Behind The Scenes: How Microsoft Built a Unified Approach to Windows Security

Robert Hensing

As you can imagine, security is a pretty important topic at Microsoft, and a pretty complex one, too.

In this article, I’ll give you an inside look at the internal teams and processes behind the security efforts at Microsoft. We’ll take a look at the various groups involved in keeping software as secure as possible, seeing how they work, how they respond to new threats, and how they keep you up to date on all the important ­security issues.

Security Technology Unit

At a Glance: Responsible for ensuring that Windows is the most secure operating system for all users, providing security leadership and acting as the security conscience within Microsoft.

The Security Technology Unit (STU) is responsible for ensuring that Microsoft® Windows® is the most secure operating system it can be, providing security leadership and continuing to help all of its users to be more secure. Within this group is the Secure Windows Initiative (SWI) team, whose original goal was to create engineering practices that would lead to the development of more secure software. The result of this effort became known as the Security Development Lifecycle (SDL). (You can read more about this at "The Trustworthy Computing Security Development Lifecycle".)

Today the SWI team maintains the SDL, creating and documenting secure development processes and guidelines, providing ongoing education about security and privacy best practices to the product groups, and enforcing various aspects of the SDL during the product groups’ development cycles (design reviews, threat models, adherence to secure coding policy, code reviews, final security reviews, penetration testing, and so on). Because the security landscape is constantly changing, it has taken many years to streamline the process and ensure that it is implemented to better protect customers on a consistent basis. Some of the earliest products to undergo aspects of the SDL were Microsoft Exchange Server 2000 SP2, SQL Server™ 2000 SP3a, Windows XP SP2, Windows Server™ 2003, and Windows Server 2003 SP1. These products have achieved measurably improved security—a true testament to the effectiveness of the SDL. For example, Windows Server 2003 was the first operating system released from Microsoft that implemented large portions of the SDL, and compared to Windows 2000, it had 63 percent fewer vulnerabilities in the first year. The number of bulletins released for SQL Server 2000 during the 24 months prior to the release of SP3 (December 2000 through December 2002) was 16, versus 3 in the 27 months following the release of SP3.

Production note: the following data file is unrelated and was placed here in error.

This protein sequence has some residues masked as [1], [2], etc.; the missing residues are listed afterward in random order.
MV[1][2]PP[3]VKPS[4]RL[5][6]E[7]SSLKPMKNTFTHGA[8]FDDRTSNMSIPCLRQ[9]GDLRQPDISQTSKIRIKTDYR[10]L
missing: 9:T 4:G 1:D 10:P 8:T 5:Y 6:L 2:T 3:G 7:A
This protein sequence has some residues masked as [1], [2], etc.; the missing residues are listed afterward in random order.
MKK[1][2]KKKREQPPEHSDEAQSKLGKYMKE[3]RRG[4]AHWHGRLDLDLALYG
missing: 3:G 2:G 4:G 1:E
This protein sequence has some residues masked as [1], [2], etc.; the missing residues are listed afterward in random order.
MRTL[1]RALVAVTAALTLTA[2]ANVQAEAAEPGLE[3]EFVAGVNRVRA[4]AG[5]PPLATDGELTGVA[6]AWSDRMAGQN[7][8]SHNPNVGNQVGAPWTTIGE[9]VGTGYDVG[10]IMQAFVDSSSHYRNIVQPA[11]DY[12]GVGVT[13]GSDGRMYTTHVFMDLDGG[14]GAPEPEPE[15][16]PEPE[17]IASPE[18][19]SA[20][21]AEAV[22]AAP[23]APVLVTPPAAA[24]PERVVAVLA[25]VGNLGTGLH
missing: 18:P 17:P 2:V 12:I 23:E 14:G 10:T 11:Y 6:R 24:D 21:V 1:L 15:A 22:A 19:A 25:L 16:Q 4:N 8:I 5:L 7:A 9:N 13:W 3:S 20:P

Microsoft Security Response Center

At a Glance: Responsible for investigating reports of security vulnerabilities and providing resources and guidance to help protect customers from malicious threats. The center offers information and issues monthly fixes.

The Microsoft Security Response Center (MSRC) is responsible for investigating reports of security vulnerabilities from the security community and for developing resources and guidance to help protect customers from malicious threats such as zero-day vulnerabilities, for which no security update is available. In addition, the MSRC (which works 7 days a week, 365 days a year) is responsible for developing security advisories and issuing updates on a monthly basis to fix vulnerabilities in Microsoft software. (More information on the MSRC can be found at "The Microsoft Security Response Center: Overview" and at the the Microsoft Security Response Center Blog.)

On any given day the MSRC receives a number of security vulnerability reports at its address. One of the MSRC duty officers must analyze an incoming report to determine whether more information is needed to understand and reproduce the problem. If more info is not needed, the duty officer opens an investigation in the MSRC bug database (for tracking purposes), notifies the finder that an investigation is being initiated, and alerts the SWI React team. For critical vulnerabilities (such as a potential remote anonymous code execution vulnerability in a default OS component) the SWI React team will usually begin attempts to reproduce the vulnerability within minutes of receiving the report.

Sometimes the MSRC gets to work with very friendly security researchers who are professional and provide very detailed repro steps (usually including a list of the vulnerable products, disassembly of the vulnerable code explaining what they found, and possibly a repro tool that can be used to reproduce the vulnerability, or some source code that can be compiled to create a repro tool). Other times the process is a bit more complicated when the MSRC and SWI are only given vague information on the nature of the vulnerability.

SWI React

At a Glance: Drives the investigation that leads to the monthly security updates and ensures that fixes cover all attack vectors.

The SWI React team drives the security investigation that leads to comprehensive monthly security updates. Each security investigation opened by the MSRC team is assigned an SWI React technical advisor (known as an ethical hacker) to help product teams build rock-solid security updates. The SWI advisor is the owner of the MSRC investigation, responsible for finding any other bugs related to the externally reported issue and also for making sure the fix produced by the product team is comprehensive and covers all attack vectors.